One Joann’s however, happened to have a bolt of dusty rose metallic chiffon in their clearance rack. It was a gorgeous color, which I liked even more then the textured chiffon I already had at home. Plus, it was an insanely good price. There wasn’t a ton of this material left on the bolt, but I took it to the cutting table anyway, just hoping there would be enough fabric for my dress. There was. Just barely.
With new fabric acquired (and approved by the sister-in-law, of course, who agreed with me that this new color was even better than the last) it was time to actually make this sleeveless over dress. Now I could have just made the bodice included in the pattern and left off the sleeves, but that didn’t really appeal to me. I wanted to do something different with the back of the dress. Since I was leaving off the fun sleeves, there was going to be a fun back. I just had to figure out what it would look like.
What sort of fun back would work well with the low, drapey, bodice front included in the pattern?
This question was answered when I saw a picture of the back of the Parasol Jumpsuit, by Ensemble Patterns, on Instagram.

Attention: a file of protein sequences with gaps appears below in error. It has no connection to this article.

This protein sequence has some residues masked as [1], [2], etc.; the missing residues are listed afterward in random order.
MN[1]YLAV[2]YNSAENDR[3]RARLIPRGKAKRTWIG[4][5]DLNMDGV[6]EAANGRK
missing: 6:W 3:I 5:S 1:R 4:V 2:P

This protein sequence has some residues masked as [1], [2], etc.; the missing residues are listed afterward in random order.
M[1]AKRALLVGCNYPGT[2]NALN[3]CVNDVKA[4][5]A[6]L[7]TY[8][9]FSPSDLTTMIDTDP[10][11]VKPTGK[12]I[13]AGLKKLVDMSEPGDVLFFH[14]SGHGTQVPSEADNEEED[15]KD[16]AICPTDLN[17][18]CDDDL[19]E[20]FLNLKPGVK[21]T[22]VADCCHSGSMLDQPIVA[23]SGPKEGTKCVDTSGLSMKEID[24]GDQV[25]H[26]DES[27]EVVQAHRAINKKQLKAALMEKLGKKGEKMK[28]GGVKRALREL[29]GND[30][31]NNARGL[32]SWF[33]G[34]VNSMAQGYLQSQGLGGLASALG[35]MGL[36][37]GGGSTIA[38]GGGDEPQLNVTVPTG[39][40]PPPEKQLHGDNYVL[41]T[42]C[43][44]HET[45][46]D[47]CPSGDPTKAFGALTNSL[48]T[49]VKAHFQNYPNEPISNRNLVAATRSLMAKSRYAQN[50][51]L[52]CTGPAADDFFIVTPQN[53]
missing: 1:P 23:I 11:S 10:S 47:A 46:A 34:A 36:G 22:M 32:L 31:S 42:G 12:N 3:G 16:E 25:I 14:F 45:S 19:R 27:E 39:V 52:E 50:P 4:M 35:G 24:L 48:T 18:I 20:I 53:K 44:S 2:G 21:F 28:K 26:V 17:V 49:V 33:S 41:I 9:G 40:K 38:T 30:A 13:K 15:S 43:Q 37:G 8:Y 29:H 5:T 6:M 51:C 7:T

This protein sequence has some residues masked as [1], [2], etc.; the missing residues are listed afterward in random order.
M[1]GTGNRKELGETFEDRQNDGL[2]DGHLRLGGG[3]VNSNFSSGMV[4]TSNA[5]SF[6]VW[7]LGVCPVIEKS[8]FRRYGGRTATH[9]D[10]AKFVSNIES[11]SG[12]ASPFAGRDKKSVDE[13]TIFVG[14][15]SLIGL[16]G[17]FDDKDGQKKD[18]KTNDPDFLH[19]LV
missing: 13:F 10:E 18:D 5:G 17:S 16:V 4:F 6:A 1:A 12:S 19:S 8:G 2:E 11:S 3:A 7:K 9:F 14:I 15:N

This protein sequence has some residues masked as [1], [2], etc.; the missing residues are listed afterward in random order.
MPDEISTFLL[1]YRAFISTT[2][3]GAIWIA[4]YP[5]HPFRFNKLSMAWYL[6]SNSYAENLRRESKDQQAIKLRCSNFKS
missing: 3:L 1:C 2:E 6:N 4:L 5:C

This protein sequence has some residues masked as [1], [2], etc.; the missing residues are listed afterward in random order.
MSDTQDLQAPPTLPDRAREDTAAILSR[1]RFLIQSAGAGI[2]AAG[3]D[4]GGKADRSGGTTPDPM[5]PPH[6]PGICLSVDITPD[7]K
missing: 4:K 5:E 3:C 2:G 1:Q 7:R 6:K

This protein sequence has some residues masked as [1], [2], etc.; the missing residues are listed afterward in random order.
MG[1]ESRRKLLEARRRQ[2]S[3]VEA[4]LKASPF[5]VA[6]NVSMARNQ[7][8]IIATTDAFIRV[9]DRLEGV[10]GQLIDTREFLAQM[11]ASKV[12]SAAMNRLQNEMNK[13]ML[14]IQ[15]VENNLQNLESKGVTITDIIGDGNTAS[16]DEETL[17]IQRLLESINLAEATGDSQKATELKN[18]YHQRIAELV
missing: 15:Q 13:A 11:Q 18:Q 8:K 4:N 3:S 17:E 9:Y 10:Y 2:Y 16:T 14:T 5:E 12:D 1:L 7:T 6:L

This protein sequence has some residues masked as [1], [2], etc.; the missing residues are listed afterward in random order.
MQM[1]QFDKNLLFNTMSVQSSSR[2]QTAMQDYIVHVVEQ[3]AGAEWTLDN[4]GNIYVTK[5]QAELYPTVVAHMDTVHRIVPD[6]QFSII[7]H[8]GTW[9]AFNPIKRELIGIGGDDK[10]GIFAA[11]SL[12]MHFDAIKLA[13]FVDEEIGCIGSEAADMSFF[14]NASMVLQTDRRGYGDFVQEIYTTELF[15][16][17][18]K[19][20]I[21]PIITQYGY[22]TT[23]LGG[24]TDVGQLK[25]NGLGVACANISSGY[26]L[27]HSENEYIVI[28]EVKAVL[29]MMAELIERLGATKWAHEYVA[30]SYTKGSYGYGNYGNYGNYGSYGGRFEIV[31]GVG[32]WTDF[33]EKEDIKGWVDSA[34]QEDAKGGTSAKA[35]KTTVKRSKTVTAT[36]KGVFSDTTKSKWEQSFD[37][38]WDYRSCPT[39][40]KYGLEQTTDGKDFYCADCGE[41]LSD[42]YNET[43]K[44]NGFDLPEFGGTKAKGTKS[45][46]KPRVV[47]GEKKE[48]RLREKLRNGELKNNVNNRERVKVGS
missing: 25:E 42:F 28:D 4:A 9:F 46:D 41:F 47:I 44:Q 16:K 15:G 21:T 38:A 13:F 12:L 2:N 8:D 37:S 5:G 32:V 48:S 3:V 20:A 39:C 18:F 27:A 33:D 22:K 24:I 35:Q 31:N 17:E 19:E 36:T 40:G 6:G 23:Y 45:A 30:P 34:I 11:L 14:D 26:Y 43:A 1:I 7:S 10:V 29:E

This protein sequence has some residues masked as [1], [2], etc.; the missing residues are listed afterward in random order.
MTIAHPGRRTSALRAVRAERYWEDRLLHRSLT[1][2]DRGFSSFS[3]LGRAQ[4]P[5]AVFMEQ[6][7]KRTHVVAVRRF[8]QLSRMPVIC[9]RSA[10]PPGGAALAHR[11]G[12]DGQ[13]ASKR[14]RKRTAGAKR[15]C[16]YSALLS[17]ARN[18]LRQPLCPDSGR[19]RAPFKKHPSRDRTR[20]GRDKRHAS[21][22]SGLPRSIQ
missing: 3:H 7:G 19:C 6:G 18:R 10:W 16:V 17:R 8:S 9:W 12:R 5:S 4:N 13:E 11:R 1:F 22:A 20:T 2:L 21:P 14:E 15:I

Now I’d tested the update of the Parasol pattern for Ensemble Patterns, so I’d definitely seen this pattern before. However, as I’d just made the Parasol pants, not being interested in jumpsuits, I guess I’d never actually noticed how lovely the bodice was. I knew it had a cross-over front, but it also had a beautiful cross-over back and the sides crossed over as well. What a fun design! With a minor alteration to make the front bodice drape a little more like the front bodice of my Vogue pattern, I knew this was just the bodice my dress needed! (And the pattern has been in my stash this whole time I was trying to decide what sort of bodice to make!)
The cross-over bodice on V9168 was cut low and drapey to show off the slip below. The Parasol bodice was nicely fitted with a couple of bust darts and cut with a high enough front neckline to, uhh, prevent any indecent exposure.